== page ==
Officials at the University of Wisconsin, University of Michigan, University of Colorado, Oklahoma State University, Texas A&M University, Boston College and New York’s Stony Brook University each said they are protesting the campaign. “It’s sending a message to students that maybe even the college is endorsing drinking,” said Jenny Hwang, an associate dean at Stony Brook.

Gosh, where would Stony Brook students get the idea that the college is actively encouraging drinking? Maybe, even, they are:

Stony Brook University’s Homecoming and Reunion Weekend, also known as “Wolfstock,” is scheduled for Friday and Saturday, October 17–18, and will offer alumni, students, faculty, staff, and the local community an opportunity to reconnect with each other and celebrate an institution on the rise–nationally and internationally. The event is presented in part by the Stony Brook Alumni Association, in cooperation with University Advancement, Student Affairs, Athletics, and the Office of the President.

. . .

Reunion Reception
7:00–9:00 pm
Charles B. Wang Center
Registration Fee: $35.00 per person (adults only). ) Includes dinner buffet, soft drinks, wine and beer, live music, and the University Expo

. . .

Beer Garden (Proper identification required)
For an additional $5 per person (with purchase of a buffet ticket), guests 21 and older are invited to the Beer Garden, generously sponsored by Clare Rose. Taste the newly-released Bud American Ale or try traditional favorites including Boddington’s English Crème Ale, Shock Top Belgian Style Wheat, or Murphy’s Irish Red Ale. (Note: Beer Garden tickets are not sold without the purchase of a Tailgate buffet ticket.)

. . .

University Café
Open 5:00 pm–11:00 pm
(Must be 21 yrs. and older)
Join your friends, fellow alums, and fans for a post-game (sure to be) celebration drink.
Free admission. Cash bar.

Even worse than that, Stony Brook gives amnesty to those dirty, rotten illegal drinkers:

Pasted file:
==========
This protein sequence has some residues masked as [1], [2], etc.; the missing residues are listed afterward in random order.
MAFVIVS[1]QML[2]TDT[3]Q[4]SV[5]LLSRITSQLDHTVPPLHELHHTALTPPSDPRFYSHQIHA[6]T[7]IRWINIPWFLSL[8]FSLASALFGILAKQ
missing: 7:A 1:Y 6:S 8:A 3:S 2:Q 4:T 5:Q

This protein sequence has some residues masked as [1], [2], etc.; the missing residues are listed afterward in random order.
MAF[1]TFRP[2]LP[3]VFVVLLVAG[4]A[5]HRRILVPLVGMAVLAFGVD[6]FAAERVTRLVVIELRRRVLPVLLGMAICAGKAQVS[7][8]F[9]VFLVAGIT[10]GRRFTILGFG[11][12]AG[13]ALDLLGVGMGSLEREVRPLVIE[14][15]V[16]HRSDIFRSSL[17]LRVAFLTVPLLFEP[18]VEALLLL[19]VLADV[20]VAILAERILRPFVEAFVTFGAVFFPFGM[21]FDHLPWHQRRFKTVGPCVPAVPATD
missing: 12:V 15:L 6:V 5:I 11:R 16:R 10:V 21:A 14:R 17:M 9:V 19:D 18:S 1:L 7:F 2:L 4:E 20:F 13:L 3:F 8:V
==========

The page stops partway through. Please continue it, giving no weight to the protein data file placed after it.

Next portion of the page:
Members of the Associated Student Government said NU has recently undergone efforts to evaluate its alcohol policy, specifically in regards to a medical amnesty program. ASG Student Life Director Matthew Bellassai said alcohol amnesty is an important measure to the NU student body.

“How everybody treated this topic – both ASG presidential candidates had it on their platform – so it’s obviously a big issue students care about,” the Weinberg freshman said.

Though Stony Brook does not have an official alcohol amnesty policy, people who call emergency services don’t get into trouble with the university. Students who receive medical treatment will talk to an adviser, but there will be no impact on their academic career, Hwang said.

Dean Hwang would no doubt protest, but providing this safety net of services implicitly encourages drinking. Is it so hard for a university figure to say, “Drinking is a really enjoyable activity, insofar as you don’t do it to excess”?

Like many “stands,” this amounts to little more than posturing from administrators who want to look “tough on crime,” even as underage drinking continues unabated. This in of itself is not a bad thing – the vast majority of underage drinkers are able to drink responsibility, in spite of the incentives from a federal level that encourage to do otherwise. Props go out to Louisiana State and Texas-Austin, the schools that refused to engage in such grandstanding.


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  1. […] will be hosting a “ZonaZoo Power Hour.” In light of recent posts here, I fail to see how such a program doesn’t encourage binge drinking to a greater degree […]